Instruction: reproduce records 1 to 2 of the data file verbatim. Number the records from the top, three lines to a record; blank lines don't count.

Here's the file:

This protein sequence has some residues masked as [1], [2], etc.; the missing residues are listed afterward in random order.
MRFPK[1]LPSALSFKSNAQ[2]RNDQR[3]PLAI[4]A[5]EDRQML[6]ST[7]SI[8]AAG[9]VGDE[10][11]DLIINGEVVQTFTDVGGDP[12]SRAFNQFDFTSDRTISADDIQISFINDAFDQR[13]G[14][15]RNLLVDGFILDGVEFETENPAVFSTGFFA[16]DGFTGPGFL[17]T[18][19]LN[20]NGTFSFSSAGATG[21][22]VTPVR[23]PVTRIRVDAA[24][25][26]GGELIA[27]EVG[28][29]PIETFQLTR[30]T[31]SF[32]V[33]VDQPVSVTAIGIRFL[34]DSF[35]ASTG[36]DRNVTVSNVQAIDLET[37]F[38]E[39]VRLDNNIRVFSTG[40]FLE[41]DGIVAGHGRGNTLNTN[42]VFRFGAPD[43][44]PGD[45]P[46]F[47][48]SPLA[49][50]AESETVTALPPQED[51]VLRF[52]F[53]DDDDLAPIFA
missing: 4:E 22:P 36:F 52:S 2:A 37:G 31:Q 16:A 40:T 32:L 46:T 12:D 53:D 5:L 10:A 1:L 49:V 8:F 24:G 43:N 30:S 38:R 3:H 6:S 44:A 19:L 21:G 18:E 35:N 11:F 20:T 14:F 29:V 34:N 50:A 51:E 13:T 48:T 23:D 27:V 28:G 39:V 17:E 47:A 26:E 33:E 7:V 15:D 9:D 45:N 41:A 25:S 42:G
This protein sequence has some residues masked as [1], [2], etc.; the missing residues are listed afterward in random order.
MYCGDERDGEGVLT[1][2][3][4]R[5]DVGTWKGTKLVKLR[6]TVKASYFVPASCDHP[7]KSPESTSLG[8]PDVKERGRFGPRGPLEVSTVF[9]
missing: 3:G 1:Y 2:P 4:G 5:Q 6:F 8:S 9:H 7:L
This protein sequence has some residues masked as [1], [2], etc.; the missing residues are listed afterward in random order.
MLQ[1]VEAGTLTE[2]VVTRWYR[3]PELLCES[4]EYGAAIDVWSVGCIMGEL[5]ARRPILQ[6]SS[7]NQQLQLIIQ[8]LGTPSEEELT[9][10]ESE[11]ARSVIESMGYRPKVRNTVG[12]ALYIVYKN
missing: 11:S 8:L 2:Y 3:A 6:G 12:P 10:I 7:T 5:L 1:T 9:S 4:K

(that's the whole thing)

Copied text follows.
This protein sequence has some residues masked as [1], [2], etc.; the missing residues are listed afterward in random order.
MRFPK[1]LPSALSFKSNAQ[2]RNDQR[3]PLAI[4]A[5]EDRQML[6]ST[7]SI[8]AAG[9]VGDE[10][11]DLIINGEVVQTFTDVGGDP[12]SRAFNQFDFTSDRTISADDIQISFINDAFDQR[13]G[14][15]RNLLVDGFILDGVEFETENPAVFSTGFFA[16]DGFTGPGFL[17]T[18][19]LN[20]NGTFSFSSAGATG[21][22]VTPVR[23]PVTRIRVDAA[24][25][26]GGELIA[27]EVG[28][29]PIETFQLTR[30]T[31]SF[32]V[33]VDQPVSVTAIGIRFL[34]DSF[35]ASTG[36]DRNVTVSNVQAIDLET[37]F[38]E[39]VRLDNNIRVFSTG[40]FLE[41]DGIVAGHGRGNTLNTN[42]VFRFGAPD[43][44]PGD[45]P[46]F[47][48]SPLA[49][50]AESETVTALPPQED[51]VLRF[52]F[53]DDDDLAPIFA
missing: 4:E 22:P 36:F 52:S 2:A 37:G 31:Q 16:A 40:T 32:L 46:T 12:D 53:D 5:L 10:A 1:L 49:V 8:F 24:G 43:N 30:S 38:R 3:H 6:S 44:A 19:L 21:G 18:E 35:N 11:F 20:T 14:F 29:V 34:N 50:A 51:E 13:T 48:T 23:D 27:V 28:G 39:V 17:E 47:A 26:E 33:E 7:V 15:D 9:D 45:N 41:A 25:S 42:G
This protein sequence has some residues masked as [1], [2], etc.; the missing residues are listed afterward in random order.
MYCGDERDGEGVLT[1][2][3][4]R[5]DVGTWKGTKLVKLR[6]TVKASYFVPASCDHP[7]KSPESTSLG[8]PDVKERGRFGPRGPLEVSTVF[9]
missing: 3:G 1:Y 2:P 4:G 5:Q 6:F 8:S 9:H 7:L